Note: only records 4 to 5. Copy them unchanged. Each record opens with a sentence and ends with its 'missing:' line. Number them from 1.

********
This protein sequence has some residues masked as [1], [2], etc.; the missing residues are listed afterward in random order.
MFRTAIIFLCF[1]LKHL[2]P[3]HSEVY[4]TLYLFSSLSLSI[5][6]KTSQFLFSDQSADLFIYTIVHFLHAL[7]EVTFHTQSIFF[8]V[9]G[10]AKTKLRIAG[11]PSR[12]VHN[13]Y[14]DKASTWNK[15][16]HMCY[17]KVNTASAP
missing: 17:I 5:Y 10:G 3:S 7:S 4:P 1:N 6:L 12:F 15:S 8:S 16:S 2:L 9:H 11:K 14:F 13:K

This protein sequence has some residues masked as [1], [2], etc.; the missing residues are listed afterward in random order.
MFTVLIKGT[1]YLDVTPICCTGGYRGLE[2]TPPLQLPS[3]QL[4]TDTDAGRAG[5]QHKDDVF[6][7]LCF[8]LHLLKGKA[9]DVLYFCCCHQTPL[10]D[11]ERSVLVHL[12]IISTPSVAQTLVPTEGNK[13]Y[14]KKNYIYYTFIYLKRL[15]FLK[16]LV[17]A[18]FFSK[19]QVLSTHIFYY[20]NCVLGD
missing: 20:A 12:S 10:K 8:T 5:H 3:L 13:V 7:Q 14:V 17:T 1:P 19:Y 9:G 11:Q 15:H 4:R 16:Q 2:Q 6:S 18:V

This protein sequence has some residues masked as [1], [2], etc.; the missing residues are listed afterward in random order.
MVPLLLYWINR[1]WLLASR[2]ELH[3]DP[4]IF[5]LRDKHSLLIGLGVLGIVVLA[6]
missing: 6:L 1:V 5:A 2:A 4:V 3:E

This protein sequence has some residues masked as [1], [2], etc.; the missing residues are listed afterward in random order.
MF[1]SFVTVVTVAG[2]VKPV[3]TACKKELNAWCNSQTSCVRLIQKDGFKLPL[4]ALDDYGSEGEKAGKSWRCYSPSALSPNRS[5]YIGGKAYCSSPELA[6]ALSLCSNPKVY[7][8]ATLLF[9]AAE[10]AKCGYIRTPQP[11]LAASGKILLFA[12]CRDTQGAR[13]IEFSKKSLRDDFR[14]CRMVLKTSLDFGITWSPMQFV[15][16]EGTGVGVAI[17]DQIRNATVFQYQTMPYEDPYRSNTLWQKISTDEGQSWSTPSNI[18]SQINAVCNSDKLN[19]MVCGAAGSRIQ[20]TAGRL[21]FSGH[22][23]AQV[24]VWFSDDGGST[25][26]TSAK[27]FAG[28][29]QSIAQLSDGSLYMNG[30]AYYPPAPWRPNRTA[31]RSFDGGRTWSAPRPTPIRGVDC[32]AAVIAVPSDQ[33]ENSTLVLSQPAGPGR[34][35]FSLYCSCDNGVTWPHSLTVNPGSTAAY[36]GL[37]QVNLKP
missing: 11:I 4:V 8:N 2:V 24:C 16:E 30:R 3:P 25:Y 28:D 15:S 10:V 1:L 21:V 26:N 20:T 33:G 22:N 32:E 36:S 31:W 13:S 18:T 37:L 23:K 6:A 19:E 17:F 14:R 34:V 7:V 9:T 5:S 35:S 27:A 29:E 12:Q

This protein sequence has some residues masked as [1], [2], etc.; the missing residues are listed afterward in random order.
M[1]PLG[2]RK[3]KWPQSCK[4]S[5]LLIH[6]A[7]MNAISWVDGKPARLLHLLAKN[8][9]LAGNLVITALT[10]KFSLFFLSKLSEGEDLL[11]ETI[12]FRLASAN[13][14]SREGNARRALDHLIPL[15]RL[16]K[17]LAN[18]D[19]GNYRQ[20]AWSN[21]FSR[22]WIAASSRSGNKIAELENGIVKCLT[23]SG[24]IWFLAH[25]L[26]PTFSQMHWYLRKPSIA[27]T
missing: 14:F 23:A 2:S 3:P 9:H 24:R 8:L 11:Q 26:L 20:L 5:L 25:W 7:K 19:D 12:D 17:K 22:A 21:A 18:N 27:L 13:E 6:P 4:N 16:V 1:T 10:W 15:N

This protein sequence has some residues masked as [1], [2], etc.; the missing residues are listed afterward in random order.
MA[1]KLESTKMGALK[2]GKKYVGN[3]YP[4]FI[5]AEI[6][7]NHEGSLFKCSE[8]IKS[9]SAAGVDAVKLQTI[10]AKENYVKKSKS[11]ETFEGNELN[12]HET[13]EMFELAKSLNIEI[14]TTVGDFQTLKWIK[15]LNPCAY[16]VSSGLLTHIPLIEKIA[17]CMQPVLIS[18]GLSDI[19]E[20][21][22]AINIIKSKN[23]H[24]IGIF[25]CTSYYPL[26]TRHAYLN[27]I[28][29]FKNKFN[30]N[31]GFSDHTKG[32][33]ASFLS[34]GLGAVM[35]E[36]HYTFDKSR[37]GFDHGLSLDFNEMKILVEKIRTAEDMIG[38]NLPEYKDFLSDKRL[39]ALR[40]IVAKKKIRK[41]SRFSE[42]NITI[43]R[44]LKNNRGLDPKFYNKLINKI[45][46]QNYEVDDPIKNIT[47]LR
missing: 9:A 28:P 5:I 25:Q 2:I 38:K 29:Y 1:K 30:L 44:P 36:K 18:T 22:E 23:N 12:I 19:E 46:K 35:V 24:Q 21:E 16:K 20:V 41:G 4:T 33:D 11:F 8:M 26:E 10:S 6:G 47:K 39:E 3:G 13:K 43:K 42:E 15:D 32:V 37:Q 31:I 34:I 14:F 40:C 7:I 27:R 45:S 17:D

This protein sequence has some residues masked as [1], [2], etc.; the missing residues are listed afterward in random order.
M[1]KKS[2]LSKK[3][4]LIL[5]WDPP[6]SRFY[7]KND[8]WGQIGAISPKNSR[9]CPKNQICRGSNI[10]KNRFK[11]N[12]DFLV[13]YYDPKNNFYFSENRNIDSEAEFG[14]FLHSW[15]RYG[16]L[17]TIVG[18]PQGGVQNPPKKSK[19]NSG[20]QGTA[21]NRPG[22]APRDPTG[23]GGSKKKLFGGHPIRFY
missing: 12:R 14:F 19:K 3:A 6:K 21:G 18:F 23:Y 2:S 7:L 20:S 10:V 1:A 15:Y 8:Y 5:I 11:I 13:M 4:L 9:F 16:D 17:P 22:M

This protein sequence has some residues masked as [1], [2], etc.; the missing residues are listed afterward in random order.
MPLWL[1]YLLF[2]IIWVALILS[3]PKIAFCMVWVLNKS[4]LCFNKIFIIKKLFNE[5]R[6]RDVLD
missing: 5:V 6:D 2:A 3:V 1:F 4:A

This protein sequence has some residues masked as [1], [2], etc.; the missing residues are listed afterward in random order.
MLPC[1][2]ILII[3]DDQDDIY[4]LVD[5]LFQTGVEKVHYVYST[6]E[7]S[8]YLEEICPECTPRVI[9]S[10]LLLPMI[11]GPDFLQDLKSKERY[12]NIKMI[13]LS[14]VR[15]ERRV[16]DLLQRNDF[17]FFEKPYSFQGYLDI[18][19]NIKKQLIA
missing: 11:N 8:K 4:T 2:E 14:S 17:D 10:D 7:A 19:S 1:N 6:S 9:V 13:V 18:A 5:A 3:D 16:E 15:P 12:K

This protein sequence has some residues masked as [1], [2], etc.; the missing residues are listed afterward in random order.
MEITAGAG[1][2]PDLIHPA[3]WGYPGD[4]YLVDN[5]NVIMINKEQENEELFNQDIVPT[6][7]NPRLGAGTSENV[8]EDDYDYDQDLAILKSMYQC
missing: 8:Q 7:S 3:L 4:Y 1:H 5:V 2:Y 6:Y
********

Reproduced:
This protein sequence has some residues masked as [1], [2], etc.; the missing residues are listed afterward in random order.
MF[1]SFVTVVTVAG[2]VKPV[3]TACKKELNAWCNSQTSCVRLIQKDGFKLPL[4]ALDDYGSEGEKAGKSWRCYSPSALSPNRS[5]YIGGKAYCSSPELA[6]ALSLCSNPKVY[7][8]ATLLF[9]AAE[10]AKCGYIRTPQP[11]LAASGKILLFA[12]CRDTQGAR[13]IEFSKKSLRDDFR[14]CRMVLKTSLDFGITWSPMQFV[15][16]EGTGVGVAI[17]DQIRNATVFQYQTMPYEDPYRSNTLWQKISTDEGQSWSTPSNI[18]SQINAVCNSDKLN[19]MVCGAAGSRIQ[20]TAGRL[21]FSGH[22][23]AQV[24]VWFSDDGGST[25][26]TSAK[27]FAG[28][29]QSIAQLSDGSLYMNG[30]AYYPPAPWRPNRTA[31]RSFDGGRTWSAPRPTPIRGVDC[32]AAVIAVPSDQ[33]ENSTLVLSQPAGPGR[34][35]FSLYCSCDNGVTWPHSLTVNPGSTAAY[36]GL[37]QVNLKP
missing: 11:I 4:V 8:N 2:V 24:C 16:E 30:R 3:P 25:Y 28:D 15:S 10:V 1:L 21:V 26:N 20:T 33:G 22:N 32:E 36:S 31:W 13:S 18:T 37:L 23:K 6:A 19:E 17:F 14:R 34:V 7:V 9:T 5:S 35:S 27:A 29:E 12:Q

This protein sequence has some residues masked as [1], [2], etc.; the missing residues are listed afterward in random order.
M[1]PLG[2]RK[3]KWPQSCK[4]S[5]LLIH[6]A[7]MNAISWVDGKPARLLHLLAKN[8][9]LAGNLVITALT[10]KFSLFFLSKLSEGEDLL[11]ETI[12]FRLASAN[13][14]SREGNARRALDHLIPL[15]RL[16]K[17]LAN[18]D[19]GNYRQ[20]AWSN[21]FSR[22]WIAASSRSGNKIAELENGIVKCLT[23]SG[24]IWFLAH[25]L[26]PTFSQMHWYLRKPSIA[27]T
missing: 14:F 23:A 2:S 3:P 9:H 24:R 8:L 11:Q 26:L 20:L 5:L 25:W 7:K 19:D 12:D 17:K 22:A 21:A 18:N 27:L 13:E 6:P 4:N 16:V 1:T 10:W 15:N